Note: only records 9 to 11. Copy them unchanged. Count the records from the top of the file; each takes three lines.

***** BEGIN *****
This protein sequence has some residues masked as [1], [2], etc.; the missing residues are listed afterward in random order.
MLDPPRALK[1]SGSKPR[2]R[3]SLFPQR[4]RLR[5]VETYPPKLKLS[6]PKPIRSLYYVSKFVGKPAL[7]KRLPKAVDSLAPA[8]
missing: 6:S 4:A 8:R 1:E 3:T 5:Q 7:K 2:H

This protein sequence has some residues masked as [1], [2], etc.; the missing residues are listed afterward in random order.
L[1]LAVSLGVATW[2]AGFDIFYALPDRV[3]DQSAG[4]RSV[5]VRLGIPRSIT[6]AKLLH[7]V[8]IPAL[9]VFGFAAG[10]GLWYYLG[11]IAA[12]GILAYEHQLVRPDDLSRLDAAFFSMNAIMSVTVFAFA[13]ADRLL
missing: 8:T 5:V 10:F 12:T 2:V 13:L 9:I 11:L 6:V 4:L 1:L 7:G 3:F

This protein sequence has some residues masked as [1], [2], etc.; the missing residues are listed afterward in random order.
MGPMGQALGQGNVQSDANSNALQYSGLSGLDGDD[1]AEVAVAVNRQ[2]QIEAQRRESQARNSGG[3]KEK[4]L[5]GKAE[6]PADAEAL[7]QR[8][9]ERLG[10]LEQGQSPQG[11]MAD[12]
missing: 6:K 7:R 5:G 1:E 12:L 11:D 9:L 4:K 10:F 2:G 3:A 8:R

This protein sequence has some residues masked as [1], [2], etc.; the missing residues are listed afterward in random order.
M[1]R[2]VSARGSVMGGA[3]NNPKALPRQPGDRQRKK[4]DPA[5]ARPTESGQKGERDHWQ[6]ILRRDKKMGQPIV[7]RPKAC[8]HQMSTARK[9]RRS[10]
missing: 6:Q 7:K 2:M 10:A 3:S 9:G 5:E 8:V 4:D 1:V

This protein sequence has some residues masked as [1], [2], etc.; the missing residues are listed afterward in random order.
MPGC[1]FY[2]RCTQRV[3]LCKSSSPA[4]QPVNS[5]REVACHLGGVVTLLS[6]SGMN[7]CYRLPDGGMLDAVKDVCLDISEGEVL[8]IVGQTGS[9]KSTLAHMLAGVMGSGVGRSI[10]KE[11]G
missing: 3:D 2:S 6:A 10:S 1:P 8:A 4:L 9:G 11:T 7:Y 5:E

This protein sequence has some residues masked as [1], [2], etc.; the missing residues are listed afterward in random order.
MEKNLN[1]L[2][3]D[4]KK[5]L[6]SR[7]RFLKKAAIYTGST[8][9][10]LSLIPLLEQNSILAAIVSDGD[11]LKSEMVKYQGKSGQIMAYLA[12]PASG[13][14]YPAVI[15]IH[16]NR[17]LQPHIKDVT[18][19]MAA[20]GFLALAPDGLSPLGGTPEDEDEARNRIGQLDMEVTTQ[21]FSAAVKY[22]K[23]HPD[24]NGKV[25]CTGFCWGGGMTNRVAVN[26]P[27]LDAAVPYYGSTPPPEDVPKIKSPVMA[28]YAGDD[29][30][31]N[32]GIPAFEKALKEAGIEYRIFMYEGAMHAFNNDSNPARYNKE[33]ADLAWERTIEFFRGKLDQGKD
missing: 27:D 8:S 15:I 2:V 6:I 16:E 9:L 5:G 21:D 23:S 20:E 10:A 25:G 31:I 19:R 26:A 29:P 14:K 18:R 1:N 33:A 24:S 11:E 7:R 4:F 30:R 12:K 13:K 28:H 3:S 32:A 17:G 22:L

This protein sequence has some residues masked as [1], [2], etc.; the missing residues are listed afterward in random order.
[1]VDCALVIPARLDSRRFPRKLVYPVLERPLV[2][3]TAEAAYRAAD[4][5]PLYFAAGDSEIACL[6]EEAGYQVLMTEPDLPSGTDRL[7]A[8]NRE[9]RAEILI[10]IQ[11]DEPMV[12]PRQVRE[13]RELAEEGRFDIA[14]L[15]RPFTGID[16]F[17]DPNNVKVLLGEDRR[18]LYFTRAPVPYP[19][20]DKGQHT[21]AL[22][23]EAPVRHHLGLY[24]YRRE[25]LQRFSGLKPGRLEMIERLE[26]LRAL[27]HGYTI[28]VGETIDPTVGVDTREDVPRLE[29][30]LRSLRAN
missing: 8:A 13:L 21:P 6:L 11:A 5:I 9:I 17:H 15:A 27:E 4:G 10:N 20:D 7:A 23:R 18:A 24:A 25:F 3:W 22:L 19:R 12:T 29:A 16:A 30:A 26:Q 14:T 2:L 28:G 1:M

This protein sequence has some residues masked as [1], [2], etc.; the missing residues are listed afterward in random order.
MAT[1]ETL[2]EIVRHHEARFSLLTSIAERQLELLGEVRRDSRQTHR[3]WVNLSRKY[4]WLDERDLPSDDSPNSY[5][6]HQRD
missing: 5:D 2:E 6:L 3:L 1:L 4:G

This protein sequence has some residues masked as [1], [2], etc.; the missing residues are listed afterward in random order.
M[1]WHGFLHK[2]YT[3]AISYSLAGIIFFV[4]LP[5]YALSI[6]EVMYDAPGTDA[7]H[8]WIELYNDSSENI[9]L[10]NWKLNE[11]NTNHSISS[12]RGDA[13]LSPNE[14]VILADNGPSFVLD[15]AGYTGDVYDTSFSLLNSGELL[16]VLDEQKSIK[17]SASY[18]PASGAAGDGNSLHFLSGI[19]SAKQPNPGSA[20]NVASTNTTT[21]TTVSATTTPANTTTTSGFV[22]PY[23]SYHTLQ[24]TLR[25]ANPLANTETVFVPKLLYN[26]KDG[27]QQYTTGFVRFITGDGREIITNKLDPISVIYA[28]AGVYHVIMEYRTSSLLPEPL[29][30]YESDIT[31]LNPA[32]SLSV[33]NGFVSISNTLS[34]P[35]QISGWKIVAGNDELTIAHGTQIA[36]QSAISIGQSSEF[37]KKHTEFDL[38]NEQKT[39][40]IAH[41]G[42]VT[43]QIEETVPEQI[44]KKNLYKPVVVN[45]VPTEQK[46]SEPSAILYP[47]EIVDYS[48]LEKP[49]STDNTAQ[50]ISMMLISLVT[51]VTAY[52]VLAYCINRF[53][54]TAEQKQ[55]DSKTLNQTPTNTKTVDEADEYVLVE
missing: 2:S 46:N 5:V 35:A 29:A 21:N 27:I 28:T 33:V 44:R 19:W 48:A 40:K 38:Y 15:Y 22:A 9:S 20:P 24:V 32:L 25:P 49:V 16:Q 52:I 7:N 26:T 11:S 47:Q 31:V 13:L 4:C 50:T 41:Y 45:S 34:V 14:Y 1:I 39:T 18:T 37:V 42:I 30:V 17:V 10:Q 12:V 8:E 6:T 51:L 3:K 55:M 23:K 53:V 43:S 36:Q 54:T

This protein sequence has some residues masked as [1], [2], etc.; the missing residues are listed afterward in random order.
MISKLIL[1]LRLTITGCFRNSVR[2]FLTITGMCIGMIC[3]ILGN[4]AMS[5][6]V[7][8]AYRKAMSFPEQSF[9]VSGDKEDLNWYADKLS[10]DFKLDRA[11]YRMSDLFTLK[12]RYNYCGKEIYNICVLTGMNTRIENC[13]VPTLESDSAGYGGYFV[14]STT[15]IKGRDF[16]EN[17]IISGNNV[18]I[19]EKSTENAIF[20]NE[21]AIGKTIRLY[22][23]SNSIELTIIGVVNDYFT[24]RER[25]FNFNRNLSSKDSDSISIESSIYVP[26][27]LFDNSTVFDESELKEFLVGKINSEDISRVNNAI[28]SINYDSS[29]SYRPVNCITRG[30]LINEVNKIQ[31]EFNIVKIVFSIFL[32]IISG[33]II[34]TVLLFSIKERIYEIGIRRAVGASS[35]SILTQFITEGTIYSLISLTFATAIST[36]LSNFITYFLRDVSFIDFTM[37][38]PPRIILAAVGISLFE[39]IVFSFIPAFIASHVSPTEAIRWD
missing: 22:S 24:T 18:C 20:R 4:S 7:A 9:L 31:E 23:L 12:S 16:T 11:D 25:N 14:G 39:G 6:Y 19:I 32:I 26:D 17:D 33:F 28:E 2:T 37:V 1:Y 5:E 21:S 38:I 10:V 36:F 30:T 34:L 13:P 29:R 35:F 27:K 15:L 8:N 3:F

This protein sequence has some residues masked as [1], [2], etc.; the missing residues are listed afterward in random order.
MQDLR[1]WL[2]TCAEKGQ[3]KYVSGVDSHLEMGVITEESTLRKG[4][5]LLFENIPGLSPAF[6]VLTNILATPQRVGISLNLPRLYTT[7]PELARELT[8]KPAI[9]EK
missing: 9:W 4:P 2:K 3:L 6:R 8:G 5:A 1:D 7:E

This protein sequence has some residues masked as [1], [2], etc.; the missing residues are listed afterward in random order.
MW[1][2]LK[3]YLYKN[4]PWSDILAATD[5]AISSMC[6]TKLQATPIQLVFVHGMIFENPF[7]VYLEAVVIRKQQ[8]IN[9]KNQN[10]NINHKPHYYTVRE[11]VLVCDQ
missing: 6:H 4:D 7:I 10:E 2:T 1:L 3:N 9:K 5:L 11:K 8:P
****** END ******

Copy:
This protein sequence has some residues masked as [1], [2], etc.; the missing residues are listed afterward in random order.
M[1]WHGFLHK[2]YT[3]AISYSLAGIIFFV[4]LP[5]YALSI[6]EVMYDAPGTDA[7]H[8]WIELYNDSSENI[9]L[10]NWKLNE[11]NTNHSISS[12]RGDA[13]LSPNE[14]VILADNGPSFVLD[15]AGYTGDVYDTSFSLLNSGELL[16]VLDEQKSIK[17]SASY[18]PASGAAGDGNSLHFLSGI[19]SAKQPNPGSA[20]NVASTNTTT[21]TTVSATTTPANTTTTSGFV[22]PY[23]SYHTLQ[24]TLR[25]ANPLANTETVFVPKLLYN[26]KDG[27]QQYTTGFVRFITGDGREIITNKLDPISVIYA[28]AGVYHVIMEYRTSSLLPEPL[29][30]YESDIT[31]LNPA[32]SLSV[33]NGFVSISNTLS[34]P[35]QISGWKIVAGNDELTIAHGTQIA[36]QSAISIGQSSEF[37]KKHTEFDL[38]NEQKT[39][40]IAH[41]G[42]VT[43]QIEETVPEQI[44]KKNLYKPVVVN[45]VPTEQK[46]SEPSAILYP[47]EIVDYS[48]LEKP[49]STDNTAQ[50]ISMMLISLVT[51]VTAY[52]VLAYCINRF[53][54]TAEQKQ[55]DSKTLNQTPTNTKTVDEADEYVLVE
missing: 2:S 46:N 5:V 35:A 29:A 21:N 27:I 28:T 33:V 44:R 19:W 48:A 40:K 38:Y 15:Y 22:A 9:S 20:P 24:V 32:L 25:P 49:V 16:Q 52:I 7:N 26:T 11:S 47:Q 31:V 13:L 4:C 50:T 41:Y 45:S 34:V 14:Y 1:I 39:T 18:T 37:V 42:I 30:V 17:V 10:Q 12:V 8:E 6:T 51:L 3:K 55:M 23:K 53:V 43:S 36:Q 54:T

This protein sequence has some residues masked as [1], [2], etc.; the missing residues are listed afterward in random order.
MISKLIL[1]LRLTITGCFRNSVR[2]FLTITGMCIGMIC[3]ILGN[4]AMS[5][6]V[7][8]AYRKAMSFPEQSF[9]VSGDKEDLNWYADKLS[10]DFKLDRA[11]YRMSDLFTLK[12]RYNYCGKEIYNICVLTGMNTRIENC[13]VPTLESDSAGYGGYFV[14]STT[15]IKGRDF[16]EN[17]IISGNNV[18]I[19]EKSTENAIF[20]NE[21]AIGKTIRLY[22][23]SNSIELTIIGVVNDYFT[24]RER[25]FNFNRNLSSKDSDSISIESSIYVP[26][27]LFDNSTVFDESELKEFLVGKINSEDISRVNNAI[28]SINYDSS[29]SYRPVNCITRG[30]LINEVNKIQ[31]EFNIVKIVFSIFL[32]IISG[33]II[34]TVLLFSIKERIYEIGIRRAVGASS[35]SILTQFITEGTIYSLISLTFATAIST[36]LSNFITYFLRDVSFIDFTM[37][38]PPRIILAAVGISLFE[39]IVFSFIPAFIASHVSPTEAIRWD
missing: 22:S 24:T 18:C 20:R 4:S 7:A 9:L 31:E 23:L 12:S 16:T 11:D 25:N 14:G 39:G 6:Y 19:I 32:I 26:D 17:D 33:F 28:E 2:T 37:V 1:Y 5:E 21:S 38:I 10:V 36:F 30:T 34:L 13:P 29:R 35:F 27:K 15:L 8:N 3:F

This protein sequence has some residues masked as [1], [2], etc.; the missing residues are listed afterward in random order.
MQDLR[1]WL[2]TCAEKGQ[3]KYVSGVDSHLEMGVITEESTLRKG[4][5]LLFENIPGLSPAF[6]VLTNILATPQRVGISLNLPRLYTT[7]PELARELT[8]KPAI[9]EK
missing: 9:W 4:P 2:K 3:L 6:R 8:G 5:A 1:D 7:E